The report is sobering for everyone and should be a wakeup call to anyone who believes that New Jersey's current level of K-12 aid is sustainable.
First, this is a graph, produced in the report itself, on debt service costs for school construction bonds, of which over 70% has gone to the Abbotts.
As you can see, school construction debt service costs are expected to rise significantly over the next few years. Given our stagnant revenue and the intense pressure to put more money into pensions, the increased bond servicing costs from (mostly Abbott) school construction will cut into Pre-K money and K-12 operating aid.
|Source, NJSpotlight, http://www.njspotlight.com/stories/15/12/17/senate-president-revamps-payment-plan-for-closing-deficit-in-state-s-pension-fund/|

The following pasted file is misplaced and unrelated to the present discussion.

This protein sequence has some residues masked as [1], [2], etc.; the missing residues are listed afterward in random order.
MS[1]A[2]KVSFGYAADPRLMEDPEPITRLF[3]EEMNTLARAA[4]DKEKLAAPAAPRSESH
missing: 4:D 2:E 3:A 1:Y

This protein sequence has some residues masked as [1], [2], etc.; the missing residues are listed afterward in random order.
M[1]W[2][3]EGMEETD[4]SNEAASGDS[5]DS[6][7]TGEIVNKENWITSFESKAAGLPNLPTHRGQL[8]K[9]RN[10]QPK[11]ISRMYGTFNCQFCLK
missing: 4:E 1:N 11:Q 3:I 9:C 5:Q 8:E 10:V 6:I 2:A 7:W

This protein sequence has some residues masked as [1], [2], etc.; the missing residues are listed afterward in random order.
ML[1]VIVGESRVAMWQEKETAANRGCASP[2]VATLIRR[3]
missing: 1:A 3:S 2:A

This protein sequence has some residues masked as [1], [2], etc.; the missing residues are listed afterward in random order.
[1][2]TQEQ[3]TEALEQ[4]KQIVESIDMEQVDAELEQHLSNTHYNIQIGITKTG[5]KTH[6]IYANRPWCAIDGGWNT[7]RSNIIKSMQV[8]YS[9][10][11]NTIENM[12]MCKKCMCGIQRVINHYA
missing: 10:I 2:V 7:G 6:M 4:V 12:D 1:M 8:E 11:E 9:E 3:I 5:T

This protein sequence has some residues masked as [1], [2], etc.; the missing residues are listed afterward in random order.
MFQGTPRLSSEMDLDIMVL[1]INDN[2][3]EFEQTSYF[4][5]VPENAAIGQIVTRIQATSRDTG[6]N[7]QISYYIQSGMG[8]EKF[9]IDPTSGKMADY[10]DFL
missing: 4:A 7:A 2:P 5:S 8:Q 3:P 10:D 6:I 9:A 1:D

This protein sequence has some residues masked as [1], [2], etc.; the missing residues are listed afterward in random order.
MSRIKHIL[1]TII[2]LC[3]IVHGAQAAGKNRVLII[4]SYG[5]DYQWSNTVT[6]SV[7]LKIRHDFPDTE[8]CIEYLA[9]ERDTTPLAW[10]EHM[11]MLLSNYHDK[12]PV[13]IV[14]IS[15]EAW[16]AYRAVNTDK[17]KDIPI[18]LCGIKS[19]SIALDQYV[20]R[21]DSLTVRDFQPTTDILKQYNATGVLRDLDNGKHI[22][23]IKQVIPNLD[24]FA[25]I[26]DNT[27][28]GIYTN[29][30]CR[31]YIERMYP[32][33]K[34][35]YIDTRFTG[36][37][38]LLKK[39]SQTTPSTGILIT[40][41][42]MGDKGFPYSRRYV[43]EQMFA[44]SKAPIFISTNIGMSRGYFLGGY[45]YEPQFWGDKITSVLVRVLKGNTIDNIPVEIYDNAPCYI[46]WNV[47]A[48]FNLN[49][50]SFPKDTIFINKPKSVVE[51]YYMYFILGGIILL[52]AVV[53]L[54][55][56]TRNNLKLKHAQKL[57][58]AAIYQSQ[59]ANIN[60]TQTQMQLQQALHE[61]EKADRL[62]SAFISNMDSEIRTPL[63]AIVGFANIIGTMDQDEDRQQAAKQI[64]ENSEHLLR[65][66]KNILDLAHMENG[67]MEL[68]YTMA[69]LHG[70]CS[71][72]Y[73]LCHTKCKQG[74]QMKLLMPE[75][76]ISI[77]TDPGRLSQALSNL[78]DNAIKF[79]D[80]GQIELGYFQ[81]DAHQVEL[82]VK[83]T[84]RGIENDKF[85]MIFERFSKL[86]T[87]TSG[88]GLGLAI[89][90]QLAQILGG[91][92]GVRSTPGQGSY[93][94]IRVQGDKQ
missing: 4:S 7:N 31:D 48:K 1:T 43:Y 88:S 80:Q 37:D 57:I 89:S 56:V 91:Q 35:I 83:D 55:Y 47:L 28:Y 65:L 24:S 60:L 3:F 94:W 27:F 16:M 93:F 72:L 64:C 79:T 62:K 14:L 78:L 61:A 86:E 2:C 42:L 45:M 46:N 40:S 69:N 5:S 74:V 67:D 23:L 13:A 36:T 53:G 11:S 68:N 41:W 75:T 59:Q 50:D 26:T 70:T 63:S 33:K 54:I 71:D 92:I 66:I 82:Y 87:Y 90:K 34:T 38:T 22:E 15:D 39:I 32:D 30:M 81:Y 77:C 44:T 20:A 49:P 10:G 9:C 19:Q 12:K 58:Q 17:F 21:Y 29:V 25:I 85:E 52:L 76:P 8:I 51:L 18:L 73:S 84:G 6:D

More significantly, New Jersey is already one of the US's most indebted states by multiple measures of indebtedness.
The state Treasury Department took figures from Moody's and demonstrated that New Jersey is one of America's most indebted states.
It's shocking that New Jersey has more tax-supported debt than much larger states like Pennsylvania, Virginia, Florida, Georgia, and Texas but that is the reality.
Anyway, anyone who thinks NJ is ever going to fully fund SFRA is woefully ignorant of New Jersey's economic climate, other pressing needs, and deep debt.
SFRA is never going to be fully funded and the only hope badly underaided and underfunded districts have is more money through redistribution.